- Call for entries is now closed.
- Please check back in 2020, when we may run this contest again.
- Essays must be no more than 1,000 words in length, and must address the question: What do adults not know about my generation and technology?
MIT Technology Review is pleased to announce an essay contest for young people. We're looking for essays of not more than 1,000 words addressing the question:
“What do adults not know about my generation and technology?”
You are free to address this question in any way you see fit. However you approach it, we’re looking for clear viewpoints that don’t usually get expressed in mainstream media, explorations of conflicts between adults and younger people, and smart ways of exploding people’s assumptions. Above all, we’re looking for originality of thought expressed in lucid, insightful writing.
The winning essay will be published in the upcoming Youth issue of MIT Technology Review in print and online, and the winning entrant will receive a $500 honorarium together with a one-year subscription to MIT Technology Review. Up to five finalists will have their essays published online and receive a one-year subscription to MIT Technology Review.
The call for entries closed at 11:59 p.m. US Eastern time on October 14, 2019. Entrants and finalists will be informed as soon as judging is complete.
Entries will be considered in the order they are received. Late entries will not be considered, nor will multiple submissions by the same individual, nor submissions by anyone over the age of 18 as of December 31, 2019. All entries must be the original work of the writer, must not contain defamatory, obscene, or offensive material, and must be written in English. (If English is not your first language, don’t worry; you won’t be penalized for small mistakes.)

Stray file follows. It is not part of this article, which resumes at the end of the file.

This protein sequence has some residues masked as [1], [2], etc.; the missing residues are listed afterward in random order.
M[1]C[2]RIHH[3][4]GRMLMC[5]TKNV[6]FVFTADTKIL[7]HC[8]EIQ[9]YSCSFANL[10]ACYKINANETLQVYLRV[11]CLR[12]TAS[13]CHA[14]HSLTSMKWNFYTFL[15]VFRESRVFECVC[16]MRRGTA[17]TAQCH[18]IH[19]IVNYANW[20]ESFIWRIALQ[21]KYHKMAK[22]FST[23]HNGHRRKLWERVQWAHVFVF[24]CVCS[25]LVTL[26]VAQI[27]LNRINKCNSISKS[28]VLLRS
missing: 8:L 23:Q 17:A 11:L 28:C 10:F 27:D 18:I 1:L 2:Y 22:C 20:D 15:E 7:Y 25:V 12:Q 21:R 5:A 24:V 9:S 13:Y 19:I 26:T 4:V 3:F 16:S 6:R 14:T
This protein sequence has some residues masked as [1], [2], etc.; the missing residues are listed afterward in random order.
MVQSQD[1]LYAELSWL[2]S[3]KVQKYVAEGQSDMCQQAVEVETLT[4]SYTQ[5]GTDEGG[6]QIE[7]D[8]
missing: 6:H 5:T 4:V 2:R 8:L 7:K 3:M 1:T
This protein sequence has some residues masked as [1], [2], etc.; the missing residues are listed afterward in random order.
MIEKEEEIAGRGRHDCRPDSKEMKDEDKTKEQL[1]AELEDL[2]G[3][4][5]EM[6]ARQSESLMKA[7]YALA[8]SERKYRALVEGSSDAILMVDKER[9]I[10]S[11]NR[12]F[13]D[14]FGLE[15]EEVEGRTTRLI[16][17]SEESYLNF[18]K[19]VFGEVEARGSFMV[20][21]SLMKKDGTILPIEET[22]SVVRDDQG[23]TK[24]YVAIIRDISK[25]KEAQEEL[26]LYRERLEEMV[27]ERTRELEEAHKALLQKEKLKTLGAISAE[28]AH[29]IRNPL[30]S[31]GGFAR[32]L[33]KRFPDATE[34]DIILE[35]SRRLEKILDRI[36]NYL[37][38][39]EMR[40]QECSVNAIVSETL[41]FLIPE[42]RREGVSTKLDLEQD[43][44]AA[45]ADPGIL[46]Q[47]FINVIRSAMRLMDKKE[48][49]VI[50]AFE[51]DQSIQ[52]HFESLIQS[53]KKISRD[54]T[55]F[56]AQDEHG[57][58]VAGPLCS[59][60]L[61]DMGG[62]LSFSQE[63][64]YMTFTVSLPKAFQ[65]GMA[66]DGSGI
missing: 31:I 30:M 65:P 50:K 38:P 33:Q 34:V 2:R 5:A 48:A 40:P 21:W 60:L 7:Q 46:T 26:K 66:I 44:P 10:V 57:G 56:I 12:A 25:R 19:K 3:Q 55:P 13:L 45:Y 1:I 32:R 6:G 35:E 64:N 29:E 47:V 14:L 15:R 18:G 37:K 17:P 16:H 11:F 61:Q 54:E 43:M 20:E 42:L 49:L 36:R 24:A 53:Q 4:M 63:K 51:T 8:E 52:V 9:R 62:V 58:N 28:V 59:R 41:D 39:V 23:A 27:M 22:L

Entrants retain copyright over their entry but grant MIT Technology Review a perpetual, non-exclusive, royalty-free license to publish, broadcast (across all media), and post the entry online and on any other platforms existing or yet to be envisaged, together with the entrant’s name, age, and country of residence. MIT Technology Review reserves the right to edit essays for publication.
Humans and technology
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Body cams and license plates are already being used to track people arriving at abortion clinics.
How China’s biggest online influencers fell from their thrones
Three top livestreaming personalities on the platform Taobao commanded legions of fans who bought billions of dollars’ worth of goods—until they suddenly went dark.
Inside the experimental world of animal infrastructure
Wildlife crossings cut down on roadkill. But are they really a boon for conservation?
Facebook is bombarding cancer patients with ads for unproven treatments
Clinics offering debunked cancer treatments are still allowed to advertise, despite the company’s stated efforts to control medical misinformation.
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